SF New Deal Marks Six Months of Sustained Efforts, Surpasses $8 Million in Relief to Local Businesses

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Restaurant partners and meal distribution in all 11 San Francisco Districts; 65% of partners are Female/LGBTQ and/or BIPOC owned

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SF New Deal Executive Director Lenore Estrada announced the six month anniversary of SF New Deal rapid response relief efforts.

“Six months ago this week, Jacob Bindman (Director of Service Operations) and I delivered 100 bagged lunches (which contained sandwiches we made in his parents’ kitchen) to UCSF Citywide Case Management’s clinic on Jesse Street. Little did we know that within a few short days we’d have the participation of dozens of amazing restaurants, who together would deliver tens of thousands of meals across the city each week. Our team has also been hard at work assessing the landscape of growing food insecurity, advancing policy recommendations for increasing food access and ending hunger - especially among children, seniors, and individuals with disabilities - and measuring the ongoing economic and community impact of our programs.”

Since its inception, SF New Deal has endeavored to reach every corner of San Francisco. Indisputably, restaurants are an important part of any neighborhood landscape. Since the pandemic hit in March, SF New Deal has rallied like-minded San Franciscans to come together in an unprecedented meal relief response:

The impact of SF New Deal in the 7x7 has yielded:

  • Participation of 106 restaurants across every district in the City
  • 832,838 meals delivered
  • $8,327,573 in direct financial relief
  • 65 percent of participating restaurants are Female/LGBTQ and/or BIPOC owned
  • Geographic concentration of restaurants in: D9 Mission District (24), D10 Bayview/Potrero (16), D6 Tenderloin/SOMA (16) and D3 Chinatown/Northern (13)
  • Largest volume of meals going to locations in Districts 2, 3, 6, and 10.

Additional district by district detail can be found on this interactive map.

SF New Deal Community Organizer and Head of Policy Vinny Eng notes, “In the 18-26 month road to recovery ahead, meeting the essential needs of San Franciscans remains a persistent and urgent matter. SF New Deal meals are a worthy short term bridge. In the long term we must do things differently to end hunger and establish self-sufficiency for everyone. We are learning from our community elders about how we can and must do better to advance the dignity of those in need. We will come out of this crisis stronger, more resilient, and actualizing solutions that establish better systems for collective care.”

SF New Deal provides businesses with reliable steady income while dining rooms remain shut until community transmissions fall below an acceptable rate. SF New Deal restaurants rely on these community feeding programs to alleviate the pressure to prematurely open their indoor dining rooms. This allows restaurants to utilize existing infrastructure in service of community needs and gives them an opportunity to adjust their business models to reduce exposing workers and guests to infection.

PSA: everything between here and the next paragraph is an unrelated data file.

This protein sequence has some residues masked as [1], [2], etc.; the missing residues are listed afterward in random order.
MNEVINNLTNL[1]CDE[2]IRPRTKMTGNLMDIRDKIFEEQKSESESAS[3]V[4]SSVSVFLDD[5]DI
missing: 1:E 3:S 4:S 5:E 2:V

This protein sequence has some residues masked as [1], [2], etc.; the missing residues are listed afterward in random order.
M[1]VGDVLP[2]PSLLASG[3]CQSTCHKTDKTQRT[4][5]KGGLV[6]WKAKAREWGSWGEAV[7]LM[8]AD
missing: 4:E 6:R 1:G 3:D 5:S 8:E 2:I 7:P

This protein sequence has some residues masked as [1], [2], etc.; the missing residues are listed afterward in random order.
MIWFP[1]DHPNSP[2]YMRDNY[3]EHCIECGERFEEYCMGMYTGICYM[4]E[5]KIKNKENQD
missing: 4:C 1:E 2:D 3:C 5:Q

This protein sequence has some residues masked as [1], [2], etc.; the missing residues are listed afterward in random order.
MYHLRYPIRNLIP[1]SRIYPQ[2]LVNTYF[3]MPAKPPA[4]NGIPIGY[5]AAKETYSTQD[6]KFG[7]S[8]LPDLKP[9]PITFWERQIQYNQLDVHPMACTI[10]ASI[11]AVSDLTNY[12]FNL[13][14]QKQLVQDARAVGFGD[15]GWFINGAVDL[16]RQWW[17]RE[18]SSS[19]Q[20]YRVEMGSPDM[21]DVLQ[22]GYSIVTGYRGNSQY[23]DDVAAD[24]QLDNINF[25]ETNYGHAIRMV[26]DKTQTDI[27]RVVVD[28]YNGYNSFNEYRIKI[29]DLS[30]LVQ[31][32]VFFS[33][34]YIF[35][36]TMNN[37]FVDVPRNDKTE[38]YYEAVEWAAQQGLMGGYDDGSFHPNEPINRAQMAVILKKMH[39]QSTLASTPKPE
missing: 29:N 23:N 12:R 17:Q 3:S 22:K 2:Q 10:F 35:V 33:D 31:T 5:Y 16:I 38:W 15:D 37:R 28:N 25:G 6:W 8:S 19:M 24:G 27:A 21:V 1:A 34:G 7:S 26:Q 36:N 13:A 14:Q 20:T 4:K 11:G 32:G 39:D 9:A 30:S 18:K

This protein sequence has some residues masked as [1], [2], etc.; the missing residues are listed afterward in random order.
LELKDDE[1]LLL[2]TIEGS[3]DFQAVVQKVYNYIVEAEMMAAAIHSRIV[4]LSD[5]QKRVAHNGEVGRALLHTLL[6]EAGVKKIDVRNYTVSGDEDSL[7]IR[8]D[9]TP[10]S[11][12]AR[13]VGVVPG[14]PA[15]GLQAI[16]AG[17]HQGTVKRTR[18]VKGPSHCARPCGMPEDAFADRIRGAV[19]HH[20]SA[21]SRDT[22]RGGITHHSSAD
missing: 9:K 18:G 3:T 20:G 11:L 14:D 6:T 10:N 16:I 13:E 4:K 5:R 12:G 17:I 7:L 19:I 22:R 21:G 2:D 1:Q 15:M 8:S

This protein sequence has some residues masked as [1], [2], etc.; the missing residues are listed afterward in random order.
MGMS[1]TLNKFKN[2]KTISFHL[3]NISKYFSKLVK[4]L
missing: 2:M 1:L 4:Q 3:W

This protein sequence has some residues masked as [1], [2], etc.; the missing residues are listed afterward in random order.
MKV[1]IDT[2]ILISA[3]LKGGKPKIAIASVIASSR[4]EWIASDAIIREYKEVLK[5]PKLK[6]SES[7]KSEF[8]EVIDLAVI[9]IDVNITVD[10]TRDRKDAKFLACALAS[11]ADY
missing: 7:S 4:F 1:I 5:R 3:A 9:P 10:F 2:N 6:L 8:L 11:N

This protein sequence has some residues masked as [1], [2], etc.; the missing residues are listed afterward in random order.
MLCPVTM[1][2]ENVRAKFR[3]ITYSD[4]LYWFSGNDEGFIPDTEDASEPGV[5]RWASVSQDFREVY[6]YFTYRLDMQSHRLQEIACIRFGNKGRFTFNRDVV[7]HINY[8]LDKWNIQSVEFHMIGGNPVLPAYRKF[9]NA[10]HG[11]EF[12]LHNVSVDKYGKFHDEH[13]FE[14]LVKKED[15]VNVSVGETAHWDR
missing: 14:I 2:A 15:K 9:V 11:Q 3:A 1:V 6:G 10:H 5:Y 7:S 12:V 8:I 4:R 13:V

With food insecurity growing and a 18-26 month road to recovery ahead, meeting the essential needs of San Franciscans is still a persistent and urgent matter. SF New Deal continues to operate community feeding programs as funding remains available and as community transmission of Covid19 remains an ongoing concern. Engaging local businesses to help keep San Francisco nourished is pragmatic, crucial, and necessary in order to preserve the fabric of our neighborhoods.

SF New Deal mobilized on March 23, 2020 to provide immediate relief to small businesses while they await government aid in the wake of the Covid-19 crisis. SF New Deal is here to help our neighbors stay safe. Addressing their needs is:

  • CRITICAL to flattening the curve and preserving the capacity of local medical systems to address acute needs
  • COMPASSIONATE by keeping our communities nourished, food secure, and connected
  • PREVENTATIVE by providing community based, restorative care to chronically underserved communities, especially those who lack mobility, are housing insecure, or are justice-involved
  • THE RIGHT THING TO DO. No one should go hungry during this time.

The shelter-in-place order is causing severe disruption to small businesses. An estimated 30-60 percent of restaurants will permanently close as a result of this shutdown. Approximately 25 percent of restaurant workers are immigrants and/or undocumented and thus not eligible for many government programs. Supporting local small restaurants to fill this community need serves as a vital lifeline for employers and those looking to work.

SF New Deal launched with a personal commitment of $1,000,000 from Twitch CEO Emmett Shear. Says Shear, "We know that our local economies will take time to recover, but we cannot let our neighbors go hungry. Local businesses and organizations are ready to do the work to make food and to help organize delivery to those in need, but they need support from ALL of us. Join us in helping support them."

SFND is a registered 501(c)3 nonprofit. Personal donations can be made via SFnewdeal.org. Any individuals interested in making larger gifts from donor-advised funds, trusts, corporate sponsorship, or employer match programs can contact SF New Deal at hi@sfnewdeal.org or by calling 415-967-8247.

We are working closely with our partners to support the public good - many hands make work light and together we are healing our City of St. Francis. Join us.

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Vinny Eng
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